Another key feature of a bikepacking bike is a shorter wheelbase. This allows for more adventurous riding as a backpacking bike requires less stability. Additionally, for both bikepacking and backpacking, a more relaxed and enduring posture is desired, so a similar stacking and reach is needed. While a racier geometry can be used for shorter and faster bikepacking adventures, it may sacrifice control on longer rides and off-road terrain.

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A 1x drivetrain is also preferred for off-road bikepacking adventures. These drivetrains offer more ground clearance and greater gear jumps than derailleurs, and you won’t need to fine-tune gears as much off-road as you would on the road. You can also use higher climbing gears because your weight is generally less than a touring bike.

Wider tires have become increasingly popular in the bikepacking world, thanks to their ability to absorb bumps. However, they also add weight and can slow you down, so it’s essential to choose them wisely. For most bike adventures, a 2-3 inch mountain bike tire is sufficient. The heavier the load, the bigger the tire needed.

The beauty of bikepacking is that you can use any bike you have to get started. Just plan your routes accordingly. However, if you’re looking to invest in bikepacking, we hope this article helps you know what features to look for in a bikepacking bike.

Other features to consider when choosing a bike for bikepacking

Bike travel is a diverse and individualized activity that varies from person to person and bike to bike. Some may only have time for a few short trips per year, while others embark on multi-week journeys across entire continents.

As such, the list of requirements for a backpacking bike is extensive. Therefore, we sought after the Holy Grail of backpacking bikes – the one that could meet every need. However, the vast array of potentially suitable bikes available can be both a blessing and a curse.

On the one hand, the variety of options means that everyone should be able to find the perfect bike for their specific needs. On the other hand, it can be challenging to distinguish one option from another and select the right one from the many categories available.

Adaptation to long distances

When evaluating a touring bike, the ability to travel long distances is a significant factor. These bikes are often used for multiple days or even weeks at a time, so the number of hours spent in the saddle is more important than the number of miles ridden. Comfort is crucial in determining whether you can ride without pain for days on end or if you’re left struggling on the first night.

Although the contact points have the most immediate effect on comfort, the frame, wheels, tires, and seatpost also play important roles. We didn’t include the saddle in our evaluations as comfort is highly subjective to the rider’s preferences. A backpacking bike should have a balanced geometry that provides good handling and stability without being bulky.

Apart from handling, comfort, grip, and tire rolling resistance are essential factors to consider when evaluating a bike’s suitability for long-distance rides. Efficiency, speed, and acceleration also play a crucial role in this regard. How easy is it to pick up speed, and how well does the bike maintain its momentum? Is it efficient enough to maintain speed with moderate effort? As you can see, assessing the suitability of a bike for long distances is a complex equation.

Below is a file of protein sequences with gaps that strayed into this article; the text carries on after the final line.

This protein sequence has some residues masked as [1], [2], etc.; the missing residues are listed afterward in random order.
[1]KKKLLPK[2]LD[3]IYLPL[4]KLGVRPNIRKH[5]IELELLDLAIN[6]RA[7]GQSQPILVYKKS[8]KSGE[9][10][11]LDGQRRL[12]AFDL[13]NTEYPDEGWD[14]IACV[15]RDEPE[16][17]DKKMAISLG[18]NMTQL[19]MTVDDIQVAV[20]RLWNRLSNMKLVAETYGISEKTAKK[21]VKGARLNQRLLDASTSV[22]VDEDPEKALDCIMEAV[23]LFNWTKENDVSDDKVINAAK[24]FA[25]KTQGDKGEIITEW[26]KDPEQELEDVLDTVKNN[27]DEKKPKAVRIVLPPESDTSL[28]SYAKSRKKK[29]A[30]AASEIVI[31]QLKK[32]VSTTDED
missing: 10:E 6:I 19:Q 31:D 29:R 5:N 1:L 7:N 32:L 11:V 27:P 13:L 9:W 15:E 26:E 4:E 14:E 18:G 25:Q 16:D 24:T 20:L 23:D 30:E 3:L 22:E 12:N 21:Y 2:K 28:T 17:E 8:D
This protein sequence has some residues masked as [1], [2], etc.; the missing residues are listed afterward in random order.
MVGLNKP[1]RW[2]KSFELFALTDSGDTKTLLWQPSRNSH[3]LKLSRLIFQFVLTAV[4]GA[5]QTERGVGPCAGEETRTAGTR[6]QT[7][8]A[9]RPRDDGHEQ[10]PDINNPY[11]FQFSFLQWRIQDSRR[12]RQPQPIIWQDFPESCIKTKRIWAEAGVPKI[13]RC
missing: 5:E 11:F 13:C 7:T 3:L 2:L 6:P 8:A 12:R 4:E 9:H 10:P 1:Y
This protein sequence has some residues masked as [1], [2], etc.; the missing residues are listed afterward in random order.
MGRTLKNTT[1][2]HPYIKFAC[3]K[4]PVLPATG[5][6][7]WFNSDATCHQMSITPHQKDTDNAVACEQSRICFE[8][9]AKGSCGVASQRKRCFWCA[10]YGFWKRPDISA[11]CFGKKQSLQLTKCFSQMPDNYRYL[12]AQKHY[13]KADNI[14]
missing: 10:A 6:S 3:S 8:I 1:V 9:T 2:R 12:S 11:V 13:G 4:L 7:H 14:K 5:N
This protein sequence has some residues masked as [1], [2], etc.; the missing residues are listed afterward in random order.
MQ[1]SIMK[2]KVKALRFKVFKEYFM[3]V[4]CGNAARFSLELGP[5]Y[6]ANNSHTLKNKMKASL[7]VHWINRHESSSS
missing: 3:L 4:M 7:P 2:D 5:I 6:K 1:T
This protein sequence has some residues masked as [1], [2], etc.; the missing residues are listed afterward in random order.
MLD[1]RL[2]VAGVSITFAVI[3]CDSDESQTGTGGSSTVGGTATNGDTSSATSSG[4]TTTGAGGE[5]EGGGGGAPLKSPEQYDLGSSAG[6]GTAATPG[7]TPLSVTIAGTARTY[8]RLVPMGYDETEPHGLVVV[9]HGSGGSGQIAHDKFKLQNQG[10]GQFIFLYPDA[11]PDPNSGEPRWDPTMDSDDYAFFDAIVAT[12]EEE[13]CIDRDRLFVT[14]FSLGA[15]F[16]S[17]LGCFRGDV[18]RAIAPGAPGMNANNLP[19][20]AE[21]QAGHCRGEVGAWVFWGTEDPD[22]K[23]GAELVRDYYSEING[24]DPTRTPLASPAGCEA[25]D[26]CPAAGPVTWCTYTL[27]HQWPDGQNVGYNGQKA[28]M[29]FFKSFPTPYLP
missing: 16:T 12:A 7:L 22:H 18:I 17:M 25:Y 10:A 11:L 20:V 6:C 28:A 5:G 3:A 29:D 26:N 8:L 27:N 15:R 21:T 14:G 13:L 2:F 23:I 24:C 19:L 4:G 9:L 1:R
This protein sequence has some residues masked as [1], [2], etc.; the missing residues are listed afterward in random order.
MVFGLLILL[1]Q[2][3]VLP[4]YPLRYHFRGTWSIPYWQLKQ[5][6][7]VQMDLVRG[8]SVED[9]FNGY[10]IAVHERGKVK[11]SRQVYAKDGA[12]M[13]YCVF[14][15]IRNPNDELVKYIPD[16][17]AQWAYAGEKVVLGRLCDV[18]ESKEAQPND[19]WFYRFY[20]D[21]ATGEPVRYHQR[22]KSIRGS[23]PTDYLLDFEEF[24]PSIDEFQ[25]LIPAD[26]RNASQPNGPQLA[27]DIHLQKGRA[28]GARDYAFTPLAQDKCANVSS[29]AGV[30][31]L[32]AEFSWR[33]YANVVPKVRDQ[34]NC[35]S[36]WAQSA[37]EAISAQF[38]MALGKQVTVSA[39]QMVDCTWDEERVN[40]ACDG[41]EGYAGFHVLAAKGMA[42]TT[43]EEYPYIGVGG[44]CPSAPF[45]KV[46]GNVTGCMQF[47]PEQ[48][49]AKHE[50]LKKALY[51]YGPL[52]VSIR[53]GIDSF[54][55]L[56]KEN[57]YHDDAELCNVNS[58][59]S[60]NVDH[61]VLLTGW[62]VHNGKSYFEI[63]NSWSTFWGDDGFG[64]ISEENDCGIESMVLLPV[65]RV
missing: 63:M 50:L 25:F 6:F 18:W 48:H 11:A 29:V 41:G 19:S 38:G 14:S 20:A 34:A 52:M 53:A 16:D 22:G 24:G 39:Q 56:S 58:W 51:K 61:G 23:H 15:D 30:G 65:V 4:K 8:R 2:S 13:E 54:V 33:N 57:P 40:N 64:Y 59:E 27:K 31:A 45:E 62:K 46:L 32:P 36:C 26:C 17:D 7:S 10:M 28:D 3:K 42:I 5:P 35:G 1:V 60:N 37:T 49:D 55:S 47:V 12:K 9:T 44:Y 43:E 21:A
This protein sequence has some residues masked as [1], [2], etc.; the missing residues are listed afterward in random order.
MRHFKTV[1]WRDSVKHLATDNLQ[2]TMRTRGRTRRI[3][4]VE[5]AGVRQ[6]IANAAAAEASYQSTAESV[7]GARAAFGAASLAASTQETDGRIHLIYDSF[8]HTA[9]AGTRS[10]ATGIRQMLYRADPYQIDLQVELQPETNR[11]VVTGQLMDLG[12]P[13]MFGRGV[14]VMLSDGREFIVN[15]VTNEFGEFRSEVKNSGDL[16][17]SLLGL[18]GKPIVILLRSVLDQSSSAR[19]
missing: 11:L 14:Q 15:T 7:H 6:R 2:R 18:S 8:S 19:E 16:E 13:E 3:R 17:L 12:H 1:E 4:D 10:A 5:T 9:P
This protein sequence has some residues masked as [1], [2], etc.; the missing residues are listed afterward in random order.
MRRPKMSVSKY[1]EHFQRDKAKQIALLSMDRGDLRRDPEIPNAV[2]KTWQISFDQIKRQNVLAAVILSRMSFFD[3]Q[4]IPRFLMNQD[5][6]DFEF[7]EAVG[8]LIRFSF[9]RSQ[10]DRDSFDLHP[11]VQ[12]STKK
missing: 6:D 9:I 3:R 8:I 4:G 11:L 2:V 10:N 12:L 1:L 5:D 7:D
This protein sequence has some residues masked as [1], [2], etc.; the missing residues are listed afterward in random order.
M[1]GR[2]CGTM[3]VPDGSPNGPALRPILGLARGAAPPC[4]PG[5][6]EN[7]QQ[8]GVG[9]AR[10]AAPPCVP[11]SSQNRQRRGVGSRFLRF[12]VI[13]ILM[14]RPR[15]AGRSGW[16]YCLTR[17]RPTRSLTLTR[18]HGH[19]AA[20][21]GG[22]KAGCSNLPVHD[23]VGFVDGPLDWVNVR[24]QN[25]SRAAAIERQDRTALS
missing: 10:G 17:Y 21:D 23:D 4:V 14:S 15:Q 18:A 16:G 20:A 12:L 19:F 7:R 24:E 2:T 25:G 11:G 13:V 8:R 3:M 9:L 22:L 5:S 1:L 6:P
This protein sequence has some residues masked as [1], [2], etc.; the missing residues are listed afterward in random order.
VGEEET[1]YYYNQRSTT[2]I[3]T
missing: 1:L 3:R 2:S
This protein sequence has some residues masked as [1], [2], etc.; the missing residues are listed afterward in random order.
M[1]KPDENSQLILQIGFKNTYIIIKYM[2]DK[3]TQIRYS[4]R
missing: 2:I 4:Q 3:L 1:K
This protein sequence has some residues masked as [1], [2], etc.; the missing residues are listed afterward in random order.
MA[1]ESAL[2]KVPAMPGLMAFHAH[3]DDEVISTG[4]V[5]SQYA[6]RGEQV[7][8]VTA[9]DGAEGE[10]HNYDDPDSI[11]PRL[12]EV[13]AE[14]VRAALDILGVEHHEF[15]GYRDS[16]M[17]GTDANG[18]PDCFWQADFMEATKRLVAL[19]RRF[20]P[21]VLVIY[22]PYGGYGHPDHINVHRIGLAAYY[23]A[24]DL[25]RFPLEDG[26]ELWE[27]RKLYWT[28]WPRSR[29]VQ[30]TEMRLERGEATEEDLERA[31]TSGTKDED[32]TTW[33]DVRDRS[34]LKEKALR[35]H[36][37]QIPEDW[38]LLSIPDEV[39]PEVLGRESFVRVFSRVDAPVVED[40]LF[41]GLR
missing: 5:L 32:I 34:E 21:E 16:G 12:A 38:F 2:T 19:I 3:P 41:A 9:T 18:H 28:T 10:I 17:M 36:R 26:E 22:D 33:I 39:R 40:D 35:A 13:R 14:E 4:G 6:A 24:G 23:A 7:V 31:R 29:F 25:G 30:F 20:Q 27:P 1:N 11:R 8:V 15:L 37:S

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The ideal bike for long-distance rides and extended hours in the saddle should offer the perfect balance of smoothness and damping, with natural and composed handling, while effectively converting your pedal strokes into propulsion. In conclusion, evaluating a touring bike’s suitability for long-distance rides requires considering multiple factors, and choosing the right one can make all the difference in the world.

The versatility of the bike

When it comes to bike categories, some are designed for specific scenarios, such as time trial bikes or aerodynamic bikes. However, a bikepacking bike needs to be much more versatile. It must perform well in different terrains, including dusty gravel roads, steep climbs and descents in the Alps, or long winding asphalt roads.

To determine the best bikepacking bike, we thoroughly tested each bike and evaluated its capabilities. Our focus was on versatility, asking ourselves if the bike could be used for daily commuting or day trips without luggage, in addition to backpacking adventures.

The components

Our understanding of technology revolves around two crucial elements: the right components and distinct features of the frame and fork. When designing a bikepacking bike, it’s essential to consider the gear ratios of the transmission for optimal performance on flat terrains as well as rough and steep gravel roads.

To ensure maximum control, especially on long downhill rides with extra luggage, the bike must have larger brake rotors. Additionally, vibration damping, frame geometry, ergonomic handlebars, and a good seat post are essential for comfort and sufficient compliance. The ideal bikepacking tire should offer good grip in all weathers and on all surfaces, low rolling resistance, and adequate puncture protection. It’s noteworthy that we didn’t experience any punctures during the entire test.

Apart from the frame, the fork should have adequate attachment points for saddlebags, bottle cages, luggage racks, and mudguards if necessary. Extra handles that you can grip the frame can also come in handy while carrying your bike, which may be unavoidable even on a well-planned route. Neat cable routing not only adds to the bike’s aesthetics but also makes it easier to attach the handlebars and a frame bag.

The bike should have generous clearance to accommodate wide tires, preferably 700 x 45C or larger, that offer plenty of grip and comfort. The best bike in the test should not only be well-equipped, but also have ample mounting points and clever details on the frame.